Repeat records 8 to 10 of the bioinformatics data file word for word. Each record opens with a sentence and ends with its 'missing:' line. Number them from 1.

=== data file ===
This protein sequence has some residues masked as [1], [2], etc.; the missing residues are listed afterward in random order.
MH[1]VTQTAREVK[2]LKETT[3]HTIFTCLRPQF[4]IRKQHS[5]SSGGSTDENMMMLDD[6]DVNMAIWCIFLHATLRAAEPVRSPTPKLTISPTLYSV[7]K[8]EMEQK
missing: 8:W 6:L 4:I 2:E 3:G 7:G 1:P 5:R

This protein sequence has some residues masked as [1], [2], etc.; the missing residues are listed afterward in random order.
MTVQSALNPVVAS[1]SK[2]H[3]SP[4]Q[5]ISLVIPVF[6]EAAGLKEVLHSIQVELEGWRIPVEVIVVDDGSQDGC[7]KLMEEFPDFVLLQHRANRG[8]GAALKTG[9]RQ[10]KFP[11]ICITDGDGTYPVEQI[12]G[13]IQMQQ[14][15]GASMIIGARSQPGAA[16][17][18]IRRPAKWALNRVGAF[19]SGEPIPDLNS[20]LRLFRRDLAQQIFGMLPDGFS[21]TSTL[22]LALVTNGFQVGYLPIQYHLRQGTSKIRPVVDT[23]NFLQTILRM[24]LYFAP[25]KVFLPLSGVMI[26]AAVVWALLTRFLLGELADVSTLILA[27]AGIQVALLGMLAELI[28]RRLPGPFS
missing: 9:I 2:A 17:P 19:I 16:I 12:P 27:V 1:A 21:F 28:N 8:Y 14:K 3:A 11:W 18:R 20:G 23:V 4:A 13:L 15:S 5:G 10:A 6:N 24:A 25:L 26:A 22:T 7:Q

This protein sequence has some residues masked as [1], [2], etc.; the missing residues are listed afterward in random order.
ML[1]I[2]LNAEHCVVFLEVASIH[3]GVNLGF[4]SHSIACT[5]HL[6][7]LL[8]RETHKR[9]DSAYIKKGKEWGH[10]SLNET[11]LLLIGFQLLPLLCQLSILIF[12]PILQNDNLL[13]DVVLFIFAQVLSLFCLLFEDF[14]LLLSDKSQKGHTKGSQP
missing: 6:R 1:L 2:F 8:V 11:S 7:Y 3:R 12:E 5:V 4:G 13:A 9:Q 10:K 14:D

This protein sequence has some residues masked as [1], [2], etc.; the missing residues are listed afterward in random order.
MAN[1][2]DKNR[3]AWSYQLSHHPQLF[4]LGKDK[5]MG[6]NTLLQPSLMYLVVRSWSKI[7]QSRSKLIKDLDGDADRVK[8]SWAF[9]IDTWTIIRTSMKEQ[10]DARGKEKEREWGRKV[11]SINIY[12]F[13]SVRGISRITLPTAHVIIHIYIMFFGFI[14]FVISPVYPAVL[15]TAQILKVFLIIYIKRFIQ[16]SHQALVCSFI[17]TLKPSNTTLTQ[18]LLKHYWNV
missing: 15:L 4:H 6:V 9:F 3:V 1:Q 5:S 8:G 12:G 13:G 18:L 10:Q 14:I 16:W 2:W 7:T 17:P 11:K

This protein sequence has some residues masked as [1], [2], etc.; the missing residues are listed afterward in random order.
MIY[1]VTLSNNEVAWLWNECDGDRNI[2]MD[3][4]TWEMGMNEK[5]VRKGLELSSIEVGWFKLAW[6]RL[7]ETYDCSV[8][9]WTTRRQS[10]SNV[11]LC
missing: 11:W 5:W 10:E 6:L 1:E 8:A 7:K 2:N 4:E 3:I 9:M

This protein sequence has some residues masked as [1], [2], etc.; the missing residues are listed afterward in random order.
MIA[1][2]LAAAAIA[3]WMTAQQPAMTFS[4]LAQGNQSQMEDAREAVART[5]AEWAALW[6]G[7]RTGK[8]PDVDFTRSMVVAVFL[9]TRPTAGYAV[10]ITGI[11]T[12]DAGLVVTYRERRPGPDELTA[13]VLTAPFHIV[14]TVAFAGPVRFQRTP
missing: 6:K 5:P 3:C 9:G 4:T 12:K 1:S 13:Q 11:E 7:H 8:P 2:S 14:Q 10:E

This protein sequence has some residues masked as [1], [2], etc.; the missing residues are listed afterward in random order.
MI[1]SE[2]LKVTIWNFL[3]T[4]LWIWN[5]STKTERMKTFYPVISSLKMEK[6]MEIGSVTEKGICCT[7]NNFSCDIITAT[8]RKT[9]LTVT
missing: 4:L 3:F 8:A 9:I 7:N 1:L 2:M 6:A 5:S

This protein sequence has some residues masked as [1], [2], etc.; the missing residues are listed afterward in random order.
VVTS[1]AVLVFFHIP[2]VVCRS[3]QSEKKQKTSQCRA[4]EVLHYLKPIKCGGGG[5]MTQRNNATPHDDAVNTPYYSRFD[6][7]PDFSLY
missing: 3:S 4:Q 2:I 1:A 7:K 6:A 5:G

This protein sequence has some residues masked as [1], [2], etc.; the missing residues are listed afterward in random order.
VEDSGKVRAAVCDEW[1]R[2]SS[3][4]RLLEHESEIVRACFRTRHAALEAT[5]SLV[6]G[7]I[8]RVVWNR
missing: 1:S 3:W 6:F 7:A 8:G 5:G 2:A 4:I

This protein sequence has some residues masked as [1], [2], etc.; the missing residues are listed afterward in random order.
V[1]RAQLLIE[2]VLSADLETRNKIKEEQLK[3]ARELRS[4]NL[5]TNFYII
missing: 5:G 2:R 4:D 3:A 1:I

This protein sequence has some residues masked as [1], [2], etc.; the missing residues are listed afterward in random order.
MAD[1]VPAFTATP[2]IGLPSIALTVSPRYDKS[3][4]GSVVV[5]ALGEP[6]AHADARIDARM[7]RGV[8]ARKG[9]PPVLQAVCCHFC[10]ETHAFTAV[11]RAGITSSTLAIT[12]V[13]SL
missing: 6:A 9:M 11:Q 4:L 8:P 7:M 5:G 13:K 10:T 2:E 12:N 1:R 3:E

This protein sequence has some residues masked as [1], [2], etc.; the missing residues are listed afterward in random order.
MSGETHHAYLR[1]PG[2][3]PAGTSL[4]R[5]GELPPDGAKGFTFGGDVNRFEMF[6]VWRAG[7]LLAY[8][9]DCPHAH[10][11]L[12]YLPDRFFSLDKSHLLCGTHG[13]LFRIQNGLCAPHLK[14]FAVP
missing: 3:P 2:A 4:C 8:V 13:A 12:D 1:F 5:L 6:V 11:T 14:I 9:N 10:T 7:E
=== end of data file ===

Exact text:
This protein sequence has some residues masked as [1], [2], etc.; the missing residues are listed afterward in random order.
VVTS[1]AVLVFFHIP[2]VVCRS[3]QSEKKQKTSQCRA[4]EVLHYLKPIKCGGGG[5]MTQRNNATPHDDAVNTPYYSRFD[6][7]PDFSLY
missing: 3:S 4:Q 2:I 1:A 7:K 6:A 5:G

This protein sequence has some residues masked as [1], [2], etc.; the missing residues are listed afterward in random order.
VEDSGKVRAAVCDEW[1]R[2]SS[3][4]RLLEHESEIVRACFRTRHAALEAT[5]SLV[6]G[7]I[8]RVVWNR
missing: 1:S 3:W 6:F 7:A 8:G 5:G 2:A 4:I

This protein sequence has some residues masked as [1], [2], etc.; the missing residues are listed afterward in random order.
V[1]RAQLLIE[2]VLSADLETRNKIKEEQLK[3]ARELRS[4]NL[5]TNFYII
missing: 5:G 2:R 4:D 3:A 1:I